do you guys usually do a top-down approach or a ground-up? i know it's a matter of circumstance... but for example, making a video game... (which we are doing, soon's Anal Sure! gets us going... :)) aran wants it top-down (he throws me ideas in generalisms...) but i want ground-up (i keep bugging him saying... gimme the tile sets and i'll start already!!!)...
okay, that aside... what do you all think? thank you very much! i know many of you have a lot of experience with this sort of thing... and i believe a discussion on the subject is due time! :p
With my only experience with a sizable project (gravity sim for programming contest), I started with a bottom up approach. I coded the vector3 class, then the particle class, and tested it by using the earth/sun and outputting coordinates of both after a year, to see if they were in relatively the same spot. It worked nice.
I then proceeded to write a nice generalized 3d camera class, used the vector class a bit, and got that working nicely as well.
However, 3 days before the contest started, I had to just hack it through top down to get it running. For those 3 days, I had about 8 hours of school, followed by 6-8 at home hacking the project together. During this time I was really "productive", getting a lot more done in that 20 hours than I had in any previous 20 in coding the project. It did ok, placed in the contest and earned me enough money for a new processor/motherboard/ram combo ;).
However, having gone back and "ported" the program from MSVC to Dev C++ (it's suprising how much I needed to change... damn nonstandard for loops all over :( ), the code that was written bottom up was much better written.
I now plan on going and adding some more features to it, and honestly, the top down hacked crap is almost worthless. I am going to get rid of most of it and replace it with a more elegant code.
Bottom line, go bottom up unless you absolutely need something done really quickly. Code written bottom down tends to be very hard to extend as well as debug (after you've let it sit for awhile).
my development startegy:
Firstly: gather all of the information you'll need for the project and put it into a doc or xls or something so you can easily access it, therefor you make the framework of the project.
2: Look at the framework and decide what programming elements and solutions will be used/are neccessary to do waht you want to do.
3: Write the basics of the project (classes and the basic functions and whatnot)
4: Use those basics to construct test programs that make sure that all of your ideas can fit together and fit together well.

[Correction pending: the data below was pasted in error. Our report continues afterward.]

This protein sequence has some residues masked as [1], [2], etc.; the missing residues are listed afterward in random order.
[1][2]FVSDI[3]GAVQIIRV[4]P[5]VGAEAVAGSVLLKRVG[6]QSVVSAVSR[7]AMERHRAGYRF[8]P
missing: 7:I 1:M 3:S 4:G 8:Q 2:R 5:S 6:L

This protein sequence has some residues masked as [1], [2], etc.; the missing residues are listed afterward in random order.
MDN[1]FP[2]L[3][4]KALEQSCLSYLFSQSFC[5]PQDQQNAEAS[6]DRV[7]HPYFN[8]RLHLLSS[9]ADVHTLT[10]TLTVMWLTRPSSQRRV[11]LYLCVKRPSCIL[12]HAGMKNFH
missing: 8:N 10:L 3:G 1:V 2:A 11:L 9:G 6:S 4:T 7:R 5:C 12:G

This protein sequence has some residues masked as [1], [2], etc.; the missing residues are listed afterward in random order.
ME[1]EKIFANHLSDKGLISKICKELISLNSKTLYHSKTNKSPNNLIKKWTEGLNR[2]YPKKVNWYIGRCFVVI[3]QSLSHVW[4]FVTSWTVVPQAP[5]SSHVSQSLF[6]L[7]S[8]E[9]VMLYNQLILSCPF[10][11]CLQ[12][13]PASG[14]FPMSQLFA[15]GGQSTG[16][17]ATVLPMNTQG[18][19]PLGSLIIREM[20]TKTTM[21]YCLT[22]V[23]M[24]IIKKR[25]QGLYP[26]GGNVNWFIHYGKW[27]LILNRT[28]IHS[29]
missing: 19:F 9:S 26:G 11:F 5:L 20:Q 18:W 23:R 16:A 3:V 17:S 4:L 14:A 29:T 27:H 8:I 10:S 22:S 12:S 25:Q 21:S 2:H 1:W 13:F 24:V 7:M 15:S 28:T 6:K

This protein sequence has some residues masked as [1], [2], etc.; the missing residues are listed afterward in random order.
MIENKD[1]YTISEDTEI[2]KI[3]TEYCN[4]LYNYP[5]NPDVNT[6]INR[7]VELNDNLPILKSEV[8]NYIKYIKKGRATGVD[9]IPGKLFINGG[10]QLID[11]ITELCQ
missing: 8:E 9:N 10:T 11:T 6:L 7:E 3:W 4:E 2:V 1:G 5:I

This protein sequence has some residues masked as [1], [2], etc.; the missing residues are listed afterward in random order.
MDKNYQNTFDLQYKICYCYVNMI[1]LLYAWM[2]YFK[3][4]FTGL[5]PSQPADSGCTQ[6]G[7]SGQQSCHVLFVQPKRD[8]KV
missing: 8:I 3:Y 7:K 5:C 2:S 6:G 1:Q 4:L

5: write the code based on everything else you've done.
i'm tired, so if some of that doesn't make sense you can blame it on the fact that i've been awake too long..... :o
There are some books on application development. They describe different methodologies that you can use, mostly for business applications. Top down design is also known as waterfall methodology. The stages are panning, analysis, design and than implimentation (P-A-D-I). Each stage is significant for example planning will define your strategy, goals, time it will take to complete the project, etc. Analysis involves using modeling lanuages to describe the inputs, processes, and outputs. You could use an object oriented approach for this. Design and implimentation, well I'm not too sure yet!
With a game you might want to get user input at certain stages. There are desgn strategies such as rapid application development (RAD) using prototypes that allow you to show users the interface without details. It help you make decisions without completely commiting to the interface. RAD cycles through the design phases such as (P -A-D-I -A-D-I -A-D-I)
example (planning is done once only but the other stages are cycled though):
Planning -Analysis -Design -Implimentation (version 1)(user input)
-Analysis -Design -Implimentation (version 2)(user input)
-Analysis -Design -Implimentation (version 3)(Done)
You should break the projects into tasks and figure out how long each task will take and that way you can assign people to work on different tasks at the same time. You can figure out how much slack time you will have to complete certain tasks as well as determining your critical path.
good say dean...
hehe, in other words... compile it, test it, change it... compile it, test it, change it... and so far as setting up milestones and so forth, i would but fact is i program for fun and unless i could see myself having fun to a schedule, i can't see myself having a board of milestones... that, and i have certain vindictions about mixing my code with, for example... allegro... (in my own VESA-ing, i had a text setup, which i cannot easily implement with allegro's own devices... and if i put a wrapper to support my old text setup, that seems very hackish!) well... thanks all... i would have thought i would have gotten more of a response... but ah well... :p
One good thing to do during the analysis phase, before you start to code, depict the flow of data. Figure out all the data stores such as files that are created and used by processes and how the data will flow through the program. You can break processes up into child processes but the flow of data has to be maintained so that you can actually figure out all the objects and information that you will need before you write any code.
Often people need a schedule or else they never finish their projects. A game is a professional project and it might be better to research program design rather than write anything because in the real world companies have discovered that this is necessary. Why not aim for a professional game?
Also compile, test, change, no, no, system design involves much more, infact I explained it very poorly.